Rows of machines fill cups as students wait anxiously, staring at their cell phones and watches to check the time. Classes begin soon, but the people waiting for their lattes, coffees and espressos won’t be going anywhere without their most important class-time companion: caffeine.
With empty stomachs and a Venti (large, for all non-coffee drinkers) java in hands, students feel energized for the rest of the day and continue on with their busy schedules and jam-packed lives, not knowing that the quick pick-me-up from Starbucks can potentially cause more harm than good.
With the University’s latest addition of a Starbucks in the Student Recreation Center, more than ever it seems students have been walking the campus mall and academic quad armed with a cup of java. Coffee, tea and various forms of either, like the Starbucks Double-Shot Espresso Energy Drink, have become the season’s most desirable accessories.
“Caffeine is like my daily vitamin,” said sophomore Ashley Richert. “If I don’t have time to grab lunch or breakfast, it’s fast and convenient and keeps me alert for a while.”
However, the effects of caffeine are not always positive. It is possible to have too much caffeine, and even to overdose, especially when substituting for meals. According to the book Buzzed: The Straight Facts About the Most Used and Abused Drugs From Alcohol to Ecstasy, high doses of caffeine can result in agitation, nervousness, tremors, nausea, vomiting, irregular or rapid heart rate and confusion.
“I find myself with a really fast heartbeat sometimes if I skip lunch and just get a large coffee,” Richert said. “That’s when I know to cut the caffeine and grab something to eat. Some people don’t realize when to stop though.”
Caffeine is a stimulant that can react dangerously when combined with common cold medications, anti-depressants and other generic medications, either over-the-counter or prescribed. Combining medicine and caffeine can increase blood pressure and have effects similar to stronger stimulants such as cocaine or amphetamines. It can also produce greater bodily stress responses, such as panic attacks or even seizures.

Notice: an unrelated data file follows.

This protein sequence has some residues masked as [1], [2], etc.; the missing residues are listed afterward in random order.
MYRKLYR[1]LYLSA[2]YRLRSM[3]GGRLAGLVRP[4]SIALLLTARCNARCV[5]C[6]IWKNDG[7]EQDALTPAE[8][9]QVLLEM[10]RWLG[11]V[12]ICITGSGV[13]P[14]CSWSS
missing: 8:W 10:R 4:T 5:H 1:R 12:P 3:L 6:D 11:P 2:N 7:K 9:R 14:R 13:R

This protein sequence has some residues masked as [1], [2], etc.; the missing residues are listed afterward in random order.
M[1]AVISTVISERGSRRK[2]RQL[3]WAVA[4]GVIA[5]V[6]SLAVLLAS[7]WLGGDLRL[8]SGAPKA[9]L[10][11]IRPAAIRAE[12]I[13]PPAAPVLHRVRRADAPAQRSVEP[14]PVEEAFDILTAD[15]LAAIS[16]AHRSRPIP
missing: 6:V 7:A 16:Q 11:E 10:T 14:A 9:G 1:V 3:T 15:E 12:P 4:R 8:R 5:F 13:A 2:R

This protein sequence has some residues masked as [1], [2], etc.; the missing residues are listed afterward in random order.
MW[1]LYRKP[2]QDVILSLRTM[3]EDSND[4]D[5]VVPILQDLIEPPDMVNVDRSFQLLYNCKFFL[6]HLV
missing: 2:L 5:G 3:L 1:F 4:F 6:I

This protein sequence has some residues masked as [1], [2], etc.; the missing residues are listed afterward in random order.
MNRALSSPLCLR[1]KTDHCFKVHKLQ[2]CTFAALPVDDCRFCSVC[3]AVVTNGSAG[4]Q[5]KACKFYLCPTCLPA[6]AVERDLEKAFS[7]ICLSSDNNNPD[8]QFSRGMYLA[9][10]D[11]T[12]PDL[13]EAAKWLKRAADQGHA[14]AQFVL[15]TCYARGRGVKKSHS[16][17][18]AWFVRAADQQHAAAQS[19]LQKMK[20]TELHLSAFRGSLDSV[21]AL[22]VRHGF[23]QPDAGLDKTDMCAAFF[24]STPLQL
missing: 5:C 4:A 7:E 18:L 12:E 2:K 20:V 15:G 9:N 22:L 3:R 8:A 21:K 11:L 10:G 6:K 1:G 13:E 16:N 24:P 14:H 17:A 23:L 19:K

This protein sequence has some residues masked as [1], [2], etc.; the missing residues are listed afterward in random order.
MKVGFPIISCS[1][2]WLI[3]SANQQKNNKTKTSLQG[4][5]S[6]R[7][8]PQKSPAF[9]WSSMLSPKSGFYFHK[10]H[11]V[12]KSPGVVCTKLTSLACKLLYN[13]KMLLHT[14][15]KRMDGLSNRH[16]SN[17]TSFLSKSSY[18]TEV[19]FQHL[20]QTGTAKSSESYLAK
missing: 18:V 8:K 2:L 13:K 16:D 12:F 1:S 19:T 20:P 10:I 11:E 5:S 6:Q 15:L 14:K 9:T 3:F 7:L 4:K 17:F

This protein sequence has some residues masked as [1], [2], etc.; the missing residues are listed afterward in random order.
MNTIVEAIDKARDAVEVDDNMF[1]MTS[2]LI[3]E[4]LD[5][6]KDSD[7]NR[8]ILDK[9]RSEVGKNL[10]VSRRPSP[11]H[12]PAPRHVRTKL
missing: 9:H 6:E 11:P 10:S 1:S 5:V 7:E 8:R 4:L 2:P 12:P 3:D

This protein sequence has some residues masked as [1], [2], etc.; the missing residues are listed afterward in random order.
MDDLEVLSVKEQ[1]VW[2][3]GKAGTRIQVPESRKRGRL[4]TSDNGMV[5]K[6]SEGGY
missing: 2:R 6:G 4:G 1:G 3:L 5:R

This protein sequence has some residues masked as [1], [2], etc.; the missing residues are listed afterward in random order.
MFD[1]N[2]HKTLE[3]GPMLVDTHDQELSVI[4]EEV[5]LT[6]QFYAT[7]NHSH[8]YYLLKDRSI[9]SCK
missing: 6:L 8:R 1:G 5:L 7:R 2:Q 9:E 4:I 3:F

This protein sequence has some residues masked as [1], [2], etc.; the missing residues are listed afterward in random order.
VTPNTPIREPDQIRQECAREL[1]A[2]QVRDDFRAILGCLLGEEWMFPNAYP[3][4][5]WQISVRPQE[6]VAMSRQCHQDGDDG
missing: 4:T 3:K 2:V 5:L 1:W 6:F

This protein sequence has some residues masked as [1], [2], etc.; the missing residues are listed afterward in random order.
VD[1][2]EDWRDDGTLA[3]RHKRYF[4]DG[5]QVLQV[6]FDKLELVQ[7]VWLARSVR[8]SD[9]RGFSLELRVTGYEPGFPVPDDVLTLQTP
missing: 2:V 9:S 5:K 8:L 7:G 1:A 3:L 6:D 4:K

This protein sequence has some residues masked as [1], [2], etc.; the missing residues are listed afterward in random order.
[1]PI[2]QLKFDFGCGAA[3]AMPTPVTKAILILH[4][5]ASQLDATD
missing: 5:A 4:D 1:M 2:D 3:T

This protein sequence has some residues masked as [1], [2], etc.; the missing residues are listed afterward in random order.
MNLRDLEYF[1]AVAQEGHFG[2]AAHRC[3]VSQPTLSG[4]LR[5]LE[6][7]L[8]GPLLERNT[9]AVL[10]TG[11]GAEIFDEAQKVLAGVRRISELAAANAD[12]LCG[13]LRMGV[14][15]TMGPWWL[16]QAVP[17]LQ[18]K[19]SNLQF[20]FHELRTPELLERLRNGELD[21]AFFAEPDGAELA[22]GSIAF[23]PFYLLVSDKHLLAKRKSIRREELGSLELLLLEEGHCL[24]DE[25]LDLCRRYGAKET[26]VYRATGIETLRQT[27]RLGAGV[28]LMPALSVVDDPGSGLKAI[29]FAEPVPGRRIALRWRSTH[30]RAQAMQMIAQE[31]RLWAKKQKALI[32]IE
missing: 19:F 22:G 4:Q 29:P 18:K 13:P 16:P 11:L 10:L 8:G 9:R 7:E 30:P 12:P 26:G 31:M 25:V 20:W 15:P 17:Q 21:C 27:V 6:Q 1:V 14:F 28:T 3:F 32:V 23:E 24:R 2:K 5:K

“I’m on medicine for my ADHD and if I have too much caffeine I will get super hyper and start shaking,” said sophomore Lauren Clay. “I have to have really small amounts of caffeine, if any, because it has the opposite effect on me that it does on other people because of my medication.”
Clay’s incident is not isolated by any means. It is not uncommon to find college students having health problems from consuming too much caffeine, especially those who never used to drink coffee or tea before they came to college.
College freshmen often become dependent on caffeine because of the increased ability to concentrate and higher alertness that occur shortly after drinking a cup or two. Because all-nighters are usually new to first-year students, they rely on the caffeine to keep them focused during classes.
It is easy for college students to fall into the trap of starting the day off with a cup of coffee and then having two or more throughout the rest of the day, eventually becoming reliant on it. The next time aromas of fresh-roasted coffee beans fill the air, it may be beneficial to think before you drink.
“Caffeine can be my best friend, but it can also be my worst enemy,” Clay said. “There is a fine line between sleeping in every class and bouncing off the walls hysterically. For some people it only takes a little bit to fall off that line.”